Second, I agree that this seems like they are just putting a band-aid over a hemorrhage. I doubt they are really limiting the flow of human trafficking or prostitution. And, let’s be honest, do we really care about prostitution? It goes on all over our country and while we make arrests, it is still abundant and still fully operational. I think the real concern for me is the human trafficking aspect. This is a problem but I doubt closing Craigslist ads will even curtail such an international problem.

    On the other hand, closing Craigslist ads will remove one convenient avenue of communication for traffickers and pimps so in that respect it accomplishes a small win for law enforcement. So, in that respect it’s a good thing to not allow a website to provide people with the ability to buy a used car and a hooker.

  4. I completely agree with everything you said Didi. It’s hypocritical for the AGs to insist that CL charge and then berate them for profiting (when in fact they were donating the money until they couldn’t anymore).

    Furthermore, since CL was so cooperative with the government, i think it was a GOOD thing that they had this because it provided an extra avenue for effective law enforcement.

    I personally got to interview undercover officers who conducted sting operations. Specifically, they found prostitutes on CL and busted them. They raved about the success of being able to catch these women via CL. In fact, one of the women had fled the state and was found on the CL site in some state out west. As a result, they were able to contact authorities to have her busted, detained, and extradited.

    Of course this is only one instance of success by using CL. However, I wonder how many children and women are actually trafficked through CL?? I doubt it is enough to justify removal of the adult content portion. Sketchier websites probably get used for those illegal purposes more often than CL, or at least that is my hypothesis.

    Plus, there are so many ways around it that people probably still post on craigslist. For example, check out this babe: http://gainesville.craigslist.org/w4m/2027188369.html (BTW she likes red heads. takers anyone?). Yes, she claims to be legal, but it’s so easy to post on the personals. Actually that is how the undercover guys busted the prostitute I prosecuted over the summer. If prostitutes can get around it, so can human traffickers. The system that CL set up provided for easier detection and ID verification, which likely increased the “bust” rate.

    AGs – you FAIL.

  5. I agree with Timothy, forcing Craigslist to remove the adult services section will accomplish nothing. As we’ve seen with all the illegal sites that allow you to stream copyrighted tv and movies, as soon as one site is removed, there is a mirror site up within hours. I don’t know if CL keeps a copy of all content posted on their site, and I certainly don’t have enough knowledge to know if it’s possible for someone else to keep a mirror of the site, but it seems that taking these posts and ads down only means that users have to look a little harder to find out where they’ve been moved. Might that deter some people? Maybe, but the people that really want to traffic in women and children are not going to let CL censorship stop them. Now, it’s spread throughout the internet, determined people can still find it, and it won’t be as easy to deter as it was on CL.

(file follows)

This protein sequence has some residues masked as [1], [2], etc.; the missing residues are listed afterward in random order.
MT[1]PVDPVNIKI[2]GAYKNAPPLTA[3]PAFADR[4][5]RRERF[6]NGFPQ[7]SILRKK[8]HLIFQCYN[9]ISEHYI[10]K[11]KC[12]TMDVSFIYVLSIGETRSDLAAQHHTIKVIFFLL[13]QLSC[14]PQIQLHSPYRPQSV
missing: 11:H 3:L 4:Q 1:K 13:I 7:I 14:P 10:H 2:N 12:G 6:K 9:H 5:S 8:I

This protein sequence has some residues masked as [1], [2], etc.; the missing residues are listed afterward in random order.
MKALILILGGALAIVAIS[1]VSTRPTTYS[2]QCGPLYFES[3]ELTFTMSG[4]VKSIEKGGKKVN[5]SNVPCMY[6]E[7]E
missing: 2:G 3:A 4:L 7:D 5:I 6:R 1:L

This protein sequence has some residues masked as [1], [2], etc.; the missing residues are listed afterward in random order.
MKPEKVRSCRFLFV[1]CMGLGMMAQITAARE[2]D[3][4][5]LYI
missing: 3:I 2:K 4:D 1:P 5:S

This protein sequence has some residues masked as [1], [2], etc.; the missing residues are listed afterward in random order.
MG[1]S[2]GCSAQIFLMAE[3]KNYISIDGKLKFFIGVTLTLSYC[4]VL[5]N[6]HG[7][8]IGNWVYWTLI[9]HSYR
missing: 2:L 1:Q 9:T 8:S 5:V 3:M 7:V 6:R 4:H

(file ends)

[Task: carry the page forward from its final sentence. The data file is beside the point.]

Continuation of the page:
I don’t think people would try to move the ads to another part of Craigslist, since that site seems pretty well monitored. As I understand it, if there was an adult services ad elsewhere on the site, users would report it and it would be taken down.

    I’m not sure what the solution to track these people might be… maybe bring back the Trusted Identities debate? (kidding of course!)

  6. I was surprised to read a lot of this. I know that Craigslist has historically sought to remain relatively open and to avoid regulating content, but I’ve noticed that the site has been forced to respond to a lot of the scams and illegal activity that were taking advantage of the site. I’m surprised that it went as far as requiring credit card payments in light of the founder’s earlier “hands off” goal for the site.

    I think the AGs of the states that pushed hard for it to be shut down really shot themselves in the foot and jilted Craigslist when it was making good efforts to help law enforcement. It really seems to me that Craigslist could have operated as an easy “honeypot” for law enforcement to crack down on the least sophisticated or most egregious offenders.

    Instead, as some other comments have suggested, the AGs decided to get aggressive with their efforts to have Craigslist remove the section. Just like the torrent listing sites, when you shut down one operation that’s within your jurisdiction, you create the opportunity for a new one to open outside of your jurisdiction and grow a user base, which, I think we can all acknowledge, isn’t going away as a whole. Shut down ISOnews? Piratebay pops up. Shut down SuprNova? Mininova pops up. Shut that down? Monova’s up within a week. This is will follow the ordinary story on the Internet. Even if the AGs weren’t familiar with that history, the result of their actions should have been predictable.